The prime example for testing this design criterion is the fully loaded eighteen-wheelers. Based on our policy, shippers would have to pay a premium for shipping the added weight of the truck. Many of them would also have to pay the driver if he went on the trip. Clearly, this would place a cost burden that the shipper can avoid by simply converting all shipments to containers. In anticipation of this result, we should not expect that the additional costs of building a heavier guideway will ever be recovered. Our only choice is not to build the heavier guideway in the first place. We can conclude that the guideway should accept freight only when carried in a container.

The next question is whether the load carried by eighteen-wheelers should be divided into smaller containers. In other words, should the guideway carry anything heavier than cars and small trucks on a pallet. The answer is yes, but only if the final design is heavier because of some such consideration as tradeoffs between maglev deflection requirements, column spacings, and the size beam required to carry its own weight plus no more than the weight of a car or small truck on a pallet.

I see no problem in accepting reduced container weights if it is found that this will result in significant cost savings. This will force the shipper to divide his load into smaller batches and to buy more containers. On the other hand, if we do not exercise the option to use the lower weight, the shipper will have to pay higher fares to compensate for the heavier design needed to carry his load. You might say that the shipper is caught between a rock and a hard place. He will have to pay extra to ship a large container, or else he will have to pay extra to ship in small containers. This makes him indifferent to the issue. We who are the designers are not indifferent. We want to reduce the capital cost to a bare minimum and, if justified, we will design for the small containers.

I see no reason to change the loading criteria of the urban version of the dualmode system. Admittedly, there is a considerable volume of heavy truck movements within urban areas. Concrete trucks are an example. If we build a guideway to handle this kind of a load, these trucks would have to pay the added cost of the guideway. This will never happen. These vehicles will find it more economical to continue to rely on the ICE despite the high cost of whatever fuel might be in vogue. And as I stated above, in some cases railroad sidings will be constructed to shorten the local trips by trucks.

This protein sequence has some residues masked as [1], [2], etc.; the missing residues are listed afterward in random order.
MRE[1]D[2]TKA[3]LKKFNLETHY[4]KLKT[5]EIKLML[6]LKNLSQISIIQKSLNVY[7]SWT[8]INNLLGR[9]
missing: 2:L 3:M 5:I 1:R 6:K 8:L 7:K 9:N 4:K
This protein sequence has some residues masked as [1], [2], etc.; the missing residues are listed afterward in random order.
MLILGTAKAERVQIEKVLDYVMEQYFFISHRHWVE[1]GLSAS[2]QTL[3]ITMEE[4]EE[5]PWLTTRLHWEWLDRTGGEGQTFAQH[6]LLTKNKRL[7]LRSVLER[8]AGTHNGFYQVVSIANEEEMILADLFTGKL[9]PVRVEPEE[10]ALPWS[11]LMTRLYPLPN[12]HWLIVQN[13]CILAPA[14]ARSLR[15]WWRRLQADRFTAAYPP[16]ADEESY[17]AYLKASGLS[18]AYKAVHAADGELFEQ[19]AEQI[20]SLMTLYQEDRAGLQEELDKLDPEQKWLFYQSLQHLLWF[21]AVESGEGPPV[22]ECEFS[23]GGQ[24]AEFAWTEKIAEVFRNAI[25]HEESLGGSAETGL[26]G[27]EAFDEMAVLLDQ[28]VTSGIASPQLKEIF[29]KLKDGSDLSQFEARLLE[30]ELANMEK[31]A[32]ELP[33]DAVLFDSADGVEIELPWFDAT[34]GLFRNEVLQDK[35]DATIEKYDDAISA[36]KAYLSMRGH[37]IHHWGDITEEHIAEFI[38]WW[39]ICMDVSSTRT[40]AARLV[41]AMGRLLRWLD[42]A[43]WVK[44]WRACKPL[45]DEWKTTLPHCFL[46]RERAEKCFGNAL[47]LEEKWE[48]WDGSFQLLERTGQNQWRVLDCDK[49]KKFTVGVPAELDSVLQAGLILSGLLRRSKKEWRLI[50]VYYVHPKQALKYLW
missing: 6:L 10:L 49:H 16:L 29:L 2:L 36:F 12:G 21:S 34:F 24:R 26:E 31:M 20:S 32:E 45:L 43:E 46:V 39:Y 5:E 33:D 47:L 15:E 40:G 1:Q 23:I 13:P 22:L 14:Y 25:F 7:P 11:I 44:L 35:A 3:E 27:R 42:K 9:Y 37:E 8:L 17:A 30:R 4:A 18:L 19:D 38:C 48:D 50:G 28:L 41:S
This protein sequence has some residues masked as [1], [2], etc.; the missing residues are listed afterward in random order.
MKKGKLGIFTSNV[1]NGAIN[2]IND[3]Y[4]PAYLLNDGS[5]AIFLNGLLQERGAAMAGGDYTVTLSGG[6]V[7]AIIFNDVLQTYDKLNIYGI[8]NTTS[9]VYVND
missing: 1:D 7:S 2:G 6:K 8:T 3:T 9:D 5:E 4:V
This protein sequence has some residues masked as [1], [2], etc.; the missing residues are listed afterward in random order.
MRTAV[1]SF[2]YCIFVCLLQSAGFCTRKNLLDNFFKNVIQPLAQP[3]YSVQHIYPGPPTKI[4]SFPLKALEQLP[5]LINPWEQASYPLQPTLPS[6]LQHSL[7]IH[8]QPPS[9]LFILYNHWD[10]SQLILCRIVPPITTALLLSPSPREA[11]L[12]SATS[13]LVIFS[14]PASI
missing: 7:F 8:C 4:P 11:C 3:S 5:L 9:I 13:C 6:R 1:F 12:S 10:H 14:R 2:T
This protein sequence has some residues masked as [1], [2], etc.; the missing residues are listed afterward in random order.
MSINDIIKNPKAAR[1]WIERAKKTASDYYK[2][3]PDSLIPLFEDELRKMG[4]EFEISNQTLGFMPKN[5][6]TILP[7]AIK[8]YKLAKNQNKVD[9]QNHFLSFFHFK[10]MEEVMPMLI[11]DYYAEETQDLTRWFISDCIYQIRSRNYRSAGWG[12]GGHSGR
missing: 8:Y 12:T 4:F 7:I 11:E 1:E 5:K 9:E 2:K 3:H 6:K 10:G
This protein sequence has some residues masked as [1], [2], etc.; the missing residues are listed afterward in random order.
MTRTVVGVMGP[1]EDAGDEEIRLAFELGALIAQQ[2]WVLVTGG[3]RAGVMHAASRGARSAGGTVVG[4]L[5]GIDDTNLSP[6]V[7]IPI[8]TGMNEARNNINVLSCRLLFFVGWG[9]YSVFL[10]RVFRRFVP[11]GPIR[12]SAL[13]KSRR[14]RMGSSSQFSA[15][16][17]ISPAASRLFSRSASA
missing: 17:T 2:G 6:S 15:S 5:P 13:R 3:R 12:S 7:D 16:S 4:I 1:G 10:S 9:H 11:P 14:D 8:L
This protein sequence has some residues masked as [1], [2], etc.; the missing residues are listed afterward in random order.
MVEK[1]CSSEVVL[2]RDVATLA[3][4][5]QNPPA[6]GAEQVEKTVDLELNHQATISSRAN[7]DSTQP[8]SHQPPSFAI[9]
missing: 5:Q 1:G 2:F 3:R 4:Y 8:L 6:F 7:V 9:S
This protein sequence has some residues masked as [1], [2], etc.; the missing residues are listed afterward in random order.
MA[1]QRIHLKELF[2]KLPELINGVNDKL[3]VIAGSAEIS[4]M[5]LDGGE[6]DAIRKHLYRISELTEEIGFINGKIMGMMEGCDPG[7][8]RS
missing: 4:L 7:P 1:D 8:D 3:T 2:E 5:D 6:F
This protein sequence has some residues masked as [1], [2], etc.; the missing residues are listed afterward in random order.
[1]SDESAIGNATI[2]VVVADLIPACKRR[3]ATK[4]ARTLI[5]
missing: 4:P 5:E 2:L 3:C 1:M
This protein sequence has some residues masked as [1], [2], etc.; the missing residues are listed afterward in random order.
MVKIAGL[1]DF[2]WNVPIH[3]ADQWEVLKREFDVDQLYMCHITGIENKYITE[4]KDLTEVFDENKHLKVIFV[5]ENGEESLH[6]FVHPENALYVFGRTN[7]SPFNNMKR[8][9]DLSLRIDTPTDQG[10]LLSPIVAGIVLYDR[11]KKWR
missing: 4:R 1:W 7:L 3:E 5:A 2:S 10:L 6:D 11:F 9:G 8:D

Finally, let us consider the needs of the transit neighborhoods in urban areas.

But first, I must describe how I analyze transportation within a city. It goes something like this:

I divide the entire city into neighborhoods. Each neighborhood has a very definite and uniform requirement. No resident in the neighborhood lives more than 7 minutes from a grocery store. What I am really saying is that no one should spend more than 7 minutes door-to-door time to get a quart of milk, or a loaf of bread, or a six-pack of beer. If there are residents more than 7 minutes from a grocery store, after a while they will move away if a grocery does not locate 7 minutes from his residence. I don’t know if 7 is the right number but someone someday long after I’m gone, will come up with the best number to use. The location of the grocery store is also the logical location for the transit or guideway stop. You will want to stop for a bag of groceries before continuing on your trip home.

I also assume every city is an hour in diameter, whether the city is full or empty. Thus every city is actually three cities in one. I assume the Central Business District is common to all three. Because of their different average velocity, the Walking City is the smallest, the Transit City is superimposed on the Walking City and the Automobile City is superimposed on both of the other two cities. I now clearly define Suburbia as that part of the automobile City that extends beyond the Transit City. When we add the faster Dualmode, it will create a larger Dualmode City. The part that extends beyond Suburbia I have dubbed Maglurbia.